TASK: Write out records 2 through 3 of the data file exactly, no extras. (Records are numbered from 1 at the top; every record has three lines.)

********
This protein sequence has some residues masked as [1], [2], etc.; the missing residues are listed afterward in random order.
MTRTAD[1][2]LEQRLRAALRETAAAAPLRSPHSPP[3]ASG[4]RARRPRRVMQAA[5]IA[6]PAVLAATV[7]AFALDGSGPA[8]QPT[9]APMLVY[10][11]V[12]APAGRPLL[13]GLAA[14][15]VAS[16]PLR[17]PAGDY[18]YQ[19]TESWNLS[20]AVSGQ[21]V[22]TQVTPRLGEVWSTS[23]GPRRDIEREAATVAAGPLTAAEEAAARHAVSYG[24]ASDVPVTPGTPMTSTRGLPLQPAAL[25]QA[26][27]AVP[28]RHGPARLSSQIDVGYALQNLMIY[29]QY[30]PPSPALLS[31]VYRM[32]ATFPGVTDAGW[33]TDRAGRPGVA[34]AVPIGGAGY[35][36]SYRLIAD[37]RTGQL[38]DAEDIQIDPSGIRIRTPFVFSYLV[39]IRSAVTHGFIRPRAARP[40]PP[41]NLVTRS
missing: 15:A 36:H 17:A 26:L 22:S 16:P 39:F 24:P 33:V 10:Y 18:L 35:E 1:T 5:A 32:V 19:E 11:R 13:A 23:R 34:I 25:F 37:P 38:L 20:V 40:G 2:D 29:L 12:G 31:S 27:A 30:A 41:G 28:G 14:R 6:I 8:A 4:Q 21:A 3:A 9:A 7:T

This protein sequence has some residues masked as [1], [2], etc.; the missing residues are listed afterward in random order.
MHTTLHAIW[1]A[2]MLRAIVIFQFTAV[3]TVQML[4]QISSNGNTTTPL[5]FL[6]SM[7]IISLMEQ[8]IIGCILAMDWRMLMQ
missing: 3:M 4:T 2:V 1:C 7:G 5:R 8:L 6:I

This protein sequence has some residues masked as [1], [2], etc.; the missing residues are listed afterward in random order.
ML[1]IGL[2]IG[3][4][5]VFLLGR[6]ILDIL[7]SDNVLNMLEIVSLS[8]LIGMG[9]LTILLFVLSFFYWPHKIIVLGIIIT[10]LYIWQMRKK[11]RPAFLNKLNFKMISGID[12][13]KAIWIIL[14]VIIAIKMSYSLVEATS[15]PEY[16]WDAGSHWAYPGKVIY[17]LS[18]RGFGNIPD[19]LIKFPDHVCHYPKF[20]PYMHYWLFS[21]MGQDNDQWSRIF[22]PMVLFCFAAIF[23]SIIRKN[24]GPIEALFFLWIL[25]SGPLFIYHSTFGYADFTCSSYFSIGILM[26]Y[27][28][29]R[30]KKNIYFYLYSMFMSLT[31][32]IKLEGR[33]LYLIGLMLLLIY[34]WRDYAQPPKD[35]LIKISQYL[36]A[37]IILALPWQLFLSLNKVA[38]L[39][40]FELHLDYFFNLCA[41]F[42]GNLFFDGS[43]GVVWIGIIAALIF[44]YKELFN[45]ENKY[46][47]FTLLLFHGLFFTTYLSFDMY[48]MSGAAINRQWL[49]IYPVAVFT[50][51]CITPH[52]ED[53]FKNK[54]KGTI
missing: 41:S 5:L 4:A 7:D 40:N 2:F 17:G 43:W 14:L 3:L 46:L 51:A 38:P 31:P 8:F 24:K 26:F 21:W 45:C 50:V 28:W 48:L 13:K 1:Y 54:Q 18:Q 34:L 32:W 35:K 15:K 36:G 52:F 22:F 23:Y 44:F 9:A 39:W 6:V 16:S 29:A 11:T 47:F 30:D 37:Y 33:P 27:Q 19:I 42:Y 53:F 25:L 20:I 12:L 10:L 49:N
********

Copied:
This protein sequence has some residues masked as [1], [2], etc.; the missing residues are listed afterward in random order.
MHTTLHAIW[1]A[2]MLRAIVIFQFTAV[3]TVQML[4]QISSNGNTTTPL[5]FL[6]SM[7]IISLMEQ[8]IIGCILAMDWRMLMQ
missing: 3:M 4:T 2:V 1:C 7:G 5:R 8:L 6:I

This protein sequence has some residues masked as [1], [2], etc.; the missing residues are listed afterward in random order.
ML[1]IGL[2]IG[3][4][5]VFLLGR[6]ILDIL[7]SDNVLNMLEIVSLS[8]LIGMG[9]LTILLFVLSFFYWPHKIIVLGIIIT[10]LYIWQMRKK[11]RPAFLNKLNFKMISGID[12][13]KAIWIIL[14]VIIAIKMSYSLVEATS[15]PEY[16]WDAGSHWAYPGKVIY[17]LS[18]RGFGNIPD[19]LIKFPDHVCHYPKF[20]PYMHYWLFS[21]MGQDNDQWSRIF[22]PMVLFCFAAIF[23]SIIRKN[24]GPIEALFFLWIL[25]SGPLFIYHSTFGYADFTCSSYFSIGILM[26]Y[27][28][29]R[30]KKNIYFYLYSMFMSLT[31][32]IKLEGR[33]LYLIGLMLLLIY[34]WRDYAQPPKD[35]LIKISQYL[36]A[37]IILALPWQLFLSLNKVA[38]L[39][40]FELHLDYFFNLCA[41]F[42]GNLFFDGS[43]GVVWIGIIAALIF[44]YKELFN[45]ENKY[46][47]FTLLLFHGLFFTTYLSFDMY[48]MSGAAINRQWL[49]IYPVAVFT[50][51]CITPH[52]ED[53]FKNK[54]KGTI
missing: 41:S 5:L 4:A 7:D 40:N 2:F 17:G 43:W 14:L 3:L 46:L 51:A 38:P 31:P 8:F 24:K 26:F 21:W 45:C 50:V 28:W 48:L 13:K 1:Y 54:Q 18:Q 34:L 32:W 35:K 15:K 36:G 52:F 22:F 23:Y 44:F 9:A 39:W 6:V 16:S 29:A 11:T 47:F 30:D 37:Y 33:P 27:Q 19:I 42:Y 53:F 25:L 20:I 12:L 10:L 49:N